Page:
Barley contains selenium, which helps in the male reproduction role and helps to maintain a healthy prostate.

14. Induces Weight Loss

The effects of some of these health benefits of barley tea can also be used to promote weight loss.

15. Detox

Barley tea benefits further extend to aiding digestion issues, easing stress, and detoxifying the body, some people may see their weight decrease.

These issues, as well as sleep deviation, have been known to cause people to gain weight. Barley tea reverses these potential problems. In addition, a cup of barley tea has no sugar.

Uses of Barley

As one of the top grains produced today, barley is used for more than just cereal and processing beer. Barley is also known to be used to treat boils when applied directly to the skin.

Roasted Barley Tea Benefits

When consumed as roasted barley tea, the barley tea can be beneficial to treat a wide variety of common ailments. Although there is more scientific research to be done on how and why certain treatments occur, barley does have vitamins and minerals such as fiber, magnesium, vitamin B1, and vitamin B3.

In fact, the American Journal of Clinical Nutrition published findings on a study that the fiber in barley helped with lowering cholesterol levels in a group of men and women, all of who had been diagnosed with high cholesterol.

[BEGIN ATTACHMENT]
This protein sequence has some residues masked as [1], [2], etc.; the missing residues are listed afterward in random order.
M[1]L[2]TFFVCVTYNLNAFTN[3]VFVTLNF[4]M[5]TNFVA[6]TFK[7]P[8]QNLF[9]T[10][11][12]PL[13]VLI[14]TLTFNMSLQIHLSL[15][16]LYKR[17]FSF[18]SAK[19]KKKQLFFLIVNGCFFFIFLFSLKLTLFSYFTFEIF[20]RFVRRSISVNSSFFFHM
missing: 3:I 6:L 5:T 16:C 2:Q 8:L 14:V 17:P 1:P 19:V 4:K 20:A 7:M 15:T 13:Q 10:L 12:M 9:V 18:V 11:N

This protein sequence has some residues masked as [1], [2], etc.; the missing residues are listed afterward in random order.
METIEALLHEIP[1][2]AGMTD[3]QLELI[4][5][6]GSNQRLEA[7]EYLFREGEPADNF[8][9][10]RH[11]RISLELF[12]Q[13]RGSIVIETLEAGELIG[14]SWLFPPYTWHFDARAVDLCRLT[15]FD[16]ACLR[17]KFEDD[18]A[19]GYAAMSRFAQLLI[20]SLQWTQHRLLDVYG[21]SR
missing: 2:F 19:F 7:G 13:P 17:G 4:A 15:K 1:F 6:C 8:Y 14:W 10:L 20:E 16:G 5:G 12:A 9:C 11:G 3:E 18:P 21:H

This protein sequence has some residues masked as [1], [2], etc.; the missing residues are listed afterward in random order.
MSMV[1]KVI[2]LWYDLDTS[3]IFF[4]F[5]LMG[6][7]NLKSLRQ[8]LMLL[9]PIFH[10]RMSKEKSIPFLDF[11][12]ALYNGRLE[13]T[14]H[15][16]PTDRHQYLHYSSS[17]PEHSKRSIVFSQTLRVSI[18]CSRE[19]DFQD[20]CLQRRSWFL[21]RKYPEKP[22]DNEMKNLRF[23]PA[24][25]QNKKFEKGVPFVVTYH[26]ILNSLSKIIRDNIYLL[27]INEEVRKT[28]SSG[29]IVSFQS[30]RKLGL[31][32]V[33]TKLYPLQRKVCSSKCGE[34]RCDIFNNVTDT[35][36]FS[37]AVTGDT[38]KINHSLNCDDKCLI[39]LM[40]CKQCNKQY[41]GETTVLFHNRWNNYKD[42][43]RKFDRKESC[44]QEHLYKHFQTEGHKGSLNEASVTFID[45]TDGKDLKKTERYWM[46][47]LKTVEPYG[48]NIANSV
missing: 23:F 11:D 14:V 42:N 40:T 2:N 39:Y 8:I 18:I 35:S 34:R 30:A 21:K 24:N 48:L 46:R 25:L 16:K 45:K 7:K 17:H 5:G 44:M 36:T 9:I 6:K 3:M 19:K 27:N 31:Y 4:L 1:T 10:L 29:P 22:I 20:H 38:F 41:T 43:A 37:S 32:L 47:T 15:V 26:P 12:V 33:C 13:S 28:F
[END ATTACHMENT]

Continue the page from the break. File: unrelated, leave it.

Who Should Avoid Barley Tea?

Though barley tea is beneficial, it can also cause health issues for some people such as those with gluten sensitivity or celiac disease.

Diabetics should monitor their blood sugar levels very closely and refer to their physician in regards to their medications, as barley may lower their blood sugar levels. Furthermore, those undergoing surgery may want to stop consuming barley at least two weeks before their surgery date to avoid issues with blood levels during the procedure.

Make Barley Tea at Home

To reap the barley tea benefits to the fullest, you can sip a homemade barley tea.

To make your own barley tea, place two to three tablespoons of the grain in four cups of boiling water. Leave the mixture to simmer for approximately 10 minutes before straining the kernels. If you wish to drink it cold, place the mixture in the fridge to chill or combine the grain kernels in a pitcher of cold water to soak overnight.

Sources:
Motoya Ikeguchi, Masahito Tsubata, Akira Takano, et al., “Effects of Young Barley Leaf Powder on Gastrointestinal Functions in Rats and Its Efficacy-Related Physicochemical Properties,” Evidence-Based Complementary and Alternative Medicine, vol. 2014, Article ID 974840, 7 pages, 2014. doi:10.1155/2014/974840

Organic Teas is available to purchase at SFMart.com

This article is originally posted on Food For Better Health